Geopolitical trends seldom garner much attention in the North but, when they do, it can be a big deal. On Dec. 6, 1941, no one was thinking of building an all-weather highway through the Yukon to Alaska. Less than a year later, with half the U.S. naval fleet on the bottom of Pearl Harbor, the first trucks were arriving in Fairbanks. In the following decades, the Cold War brought us the big, paved airports we use today and the infrastructure behind the North Warning System.
Today, it is climate change and China that have got geopolitical bigwigs thinking about the North in general and mining in particular.
Most climate models that have humankind avoiding the worst effects of climate change show we need dramatic cuts in emissions by 2030 followed by net-zero emissions around mid-century. This will require literally trillions of dollars of investment in things like electric vehicles, batteries, wind turbines, heat pumps, hydrogen fuel cells, and more. It also means huge demand for the minerals behind these technologies.
The World Bank thinks overall demand for such minerals could quadruple by 2050 if the world acts to keep the increase in average global temperatures well below two degrees.
Based on an analysis of 10 low-carbon technologies that will need to be deployed at scale, it estimates demand for lithium and graphite—heavily used in batteries—could go up 500 per cent between now and 2050. This is good news for lithium projects from Northern Quebec to Nunavut.
Silver, meanwhile, turns out to be key to solar panels, solar concentration systems, and nuclear power. The silver demand for energy technologies by 2050 could boost global consumption by 50 per cent.
A bunch of other minerals are equally critical to multiple technologies. Chromium, manganese, molybdenum, and zinc are used in six or more of the 10 technologies. Ontario nickel producers will be pleased to see nickel tagged against nine of them.
Along with aluminum, most of the metals on the World Bank list are produced in large quantities today, so the boosts from clean energy demand won’t be as eye-popping as for lithium. But the tonnage involved is huge, even if metal recycling rates increase substantially. Copper, for example, will be needed by the mega-bulk-carrier load for solar farms, onshore wind farms, and distant offshore wind, plus all the wires needed to get the power to your copper-laden electric car.
So far, so good for the mining industry. But what about the North?
This is where geopolitics come in. The U.S. Geological Survey estimates that China produced more than 60 per cent of the world’s graphite in 2019. Market analysts have estimated that Chinese plants produced more than three-quarters of the raw materials for advanced batteries before the pandemic. After a recent coup d'etat in Guinea, traders noticed price spikes in aluminum. Guinea is a major producer, and most of Guinea’s exports go to China.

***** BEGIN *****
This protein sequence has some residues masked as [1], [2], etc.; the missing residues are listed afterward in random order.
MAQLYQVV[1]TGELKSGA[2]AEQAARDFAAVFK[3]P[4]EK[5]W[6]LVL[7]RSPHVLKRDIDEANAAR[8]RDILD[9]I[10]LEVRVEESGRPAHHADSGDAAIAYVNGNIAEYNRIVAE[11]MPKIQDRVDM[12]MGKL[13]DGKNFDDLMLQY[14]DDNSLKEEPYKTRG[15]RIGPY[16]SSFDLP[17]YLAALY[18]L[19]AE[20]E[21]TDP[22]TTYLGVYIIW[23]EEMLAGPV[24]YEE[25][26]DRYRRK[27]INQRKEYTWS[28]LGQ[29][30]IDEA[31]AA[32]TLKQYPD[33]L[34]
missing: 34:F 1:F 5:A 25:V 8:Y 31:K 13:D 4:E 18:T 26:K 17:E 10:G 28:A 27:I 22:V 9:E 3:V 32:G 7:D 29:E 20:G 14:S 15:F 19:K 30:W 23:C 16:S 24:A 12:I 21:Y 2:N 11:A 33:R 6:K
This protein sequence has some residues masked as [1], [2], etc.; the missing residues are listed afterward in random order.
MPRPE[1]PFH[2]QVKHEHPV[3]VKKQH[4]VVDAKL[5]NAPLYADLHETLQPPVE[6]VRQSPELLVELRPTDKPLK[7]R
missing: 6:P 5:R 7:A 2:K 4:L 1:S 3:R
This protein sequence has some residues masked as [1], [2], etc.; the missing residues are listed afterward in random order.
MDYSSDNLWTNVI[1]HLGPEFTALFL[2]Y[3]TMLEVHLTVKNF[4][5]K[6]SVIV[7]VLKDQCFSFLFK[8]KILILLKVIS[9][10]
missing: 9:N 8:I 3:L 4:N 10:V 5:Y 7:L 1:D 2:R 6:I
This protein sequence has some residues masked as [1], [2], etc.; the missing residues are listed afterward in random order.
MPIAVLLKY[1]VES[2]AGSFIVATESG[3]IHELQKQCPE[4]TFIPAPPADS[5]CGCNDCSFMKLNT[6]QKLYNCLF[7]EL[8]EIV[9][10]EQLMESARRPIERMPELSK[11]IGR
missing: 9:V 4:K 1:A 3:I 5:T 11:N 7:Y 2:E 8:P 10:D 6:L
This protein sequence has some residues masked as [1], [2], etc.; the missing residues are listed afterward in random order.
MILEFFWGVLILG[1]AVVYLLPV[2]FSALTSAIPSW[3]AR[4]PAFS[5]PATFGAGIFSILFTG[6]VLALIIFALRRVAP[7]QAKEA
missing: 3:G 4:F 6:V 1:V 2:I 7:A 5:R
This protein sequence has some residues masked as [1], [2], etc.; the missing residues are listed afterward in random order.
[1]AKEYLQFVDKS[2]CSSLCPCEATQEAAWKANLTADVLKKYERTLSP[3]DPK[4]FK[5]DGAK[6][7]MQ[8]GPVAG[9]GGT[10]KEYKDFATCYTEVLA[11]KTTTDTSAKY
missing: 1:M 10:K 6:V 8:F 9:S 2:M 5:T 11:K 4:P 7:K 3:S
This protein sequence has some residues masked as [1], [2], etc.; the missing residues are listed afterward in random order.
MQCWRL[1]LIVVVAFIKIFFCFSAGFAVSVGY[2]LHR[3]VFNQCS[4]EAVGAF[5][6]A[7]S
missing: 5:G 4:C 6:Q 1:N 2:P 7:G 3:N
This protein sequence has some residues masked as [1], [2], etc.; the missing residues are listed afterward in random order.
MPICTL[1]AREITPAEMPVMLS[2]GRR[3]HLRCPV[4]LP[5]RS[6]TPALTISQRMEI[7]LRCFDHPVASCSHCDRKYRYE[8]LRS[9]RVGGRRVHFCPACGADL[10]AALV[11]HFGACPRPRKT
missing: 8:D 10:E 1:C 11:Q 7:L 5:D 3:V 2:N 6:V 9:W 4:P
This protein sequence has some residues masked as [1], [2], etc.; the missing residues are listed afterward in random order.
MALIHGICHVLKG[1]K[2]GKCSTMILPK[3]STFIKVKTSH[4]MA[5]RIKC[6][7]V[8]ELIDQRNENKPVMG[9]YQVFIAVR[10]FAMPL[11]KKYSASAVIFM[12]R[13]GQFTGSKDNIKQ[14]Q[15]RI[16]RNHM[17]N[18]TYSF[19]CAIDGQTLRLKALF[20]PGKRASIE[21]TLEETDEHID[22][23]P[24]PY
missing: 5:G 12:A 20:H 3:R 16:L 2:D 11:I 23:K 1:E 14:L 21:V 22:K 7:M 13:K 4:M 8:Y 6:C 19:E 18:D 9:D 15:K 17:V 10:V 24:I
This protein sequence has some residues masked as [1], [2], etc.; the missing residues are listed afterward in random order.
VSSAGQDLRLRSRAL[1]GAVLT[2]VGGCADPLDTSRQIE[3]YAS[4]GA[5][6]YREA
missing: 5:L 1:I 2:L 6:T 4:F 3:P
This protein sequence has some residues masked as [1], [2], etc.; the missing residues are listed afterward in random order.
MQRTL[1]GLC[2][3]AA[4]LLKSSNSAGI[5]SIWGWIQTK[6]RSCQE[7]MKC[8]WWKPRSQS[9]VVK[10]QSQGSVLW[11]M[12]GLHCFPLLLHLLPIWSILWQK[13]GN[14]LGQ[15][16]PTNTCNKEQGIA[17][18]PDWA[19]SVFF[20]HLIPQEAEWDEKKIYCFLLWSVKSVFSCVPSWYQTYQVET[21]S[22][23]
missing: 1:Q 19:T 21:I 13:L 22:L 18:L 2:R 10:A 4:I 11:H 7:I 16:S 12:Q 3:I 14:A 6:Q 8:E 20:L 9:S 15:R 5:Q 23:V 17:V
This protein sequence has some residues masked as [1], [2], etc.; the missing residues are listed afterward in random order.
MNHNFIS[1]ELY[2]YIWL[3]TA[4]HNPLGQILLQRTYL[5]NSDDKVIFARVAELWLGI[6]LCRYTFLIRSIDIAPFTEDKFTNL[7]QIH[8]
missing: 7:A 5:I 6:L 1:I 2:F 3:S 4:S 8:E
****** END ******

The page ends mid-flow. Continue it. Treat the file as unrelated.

The interplay of strategic metals and China’s increasingly assertive foreign policy was a big reason why, earlier this year, Canada announced its Critical Minerals List. This comes after Canada and the United States announced a Joint Action Plan on Critical Minerals. The idea is to promote greater production of critical minerals in areas that are stable and secure, such as Northern Canada. The U.S. made similar efforts during the Cold War with the Soviet Union, when stockpiling strategic minerals was a major part of U.S. strategy.
The trend is further boosted by Environmental, Social and Governance (ESG) investors and buyers. Big pension plans and brand-name companies are increasingly careful not to do business with mines in countries known for human rights abuses, lax environmental rules, or poor relations with Indigenous peoples.
We have yet to see if this focus on the Critical Minerals List will translate into specific policy changes that encourage mining in the North, or how northern mines will reduce their carbon emissions to win over more ESG investors. But mineral prices are already showing the kind of strength that suggests traders are looking past the pandemic downturn and toward the longer term.
If Canada’s North and its mining companies play their cards right, efforts to save the climate and reduce our allies’ reliance on China could be major tailwinds for a revived mining sector.
Keith Halliday is a Yukon economist and author of the MacBride Museum’s Aurore of the Yukon series of historical children’s adventure novels. He is a Ma Murray award-winner for best columnist.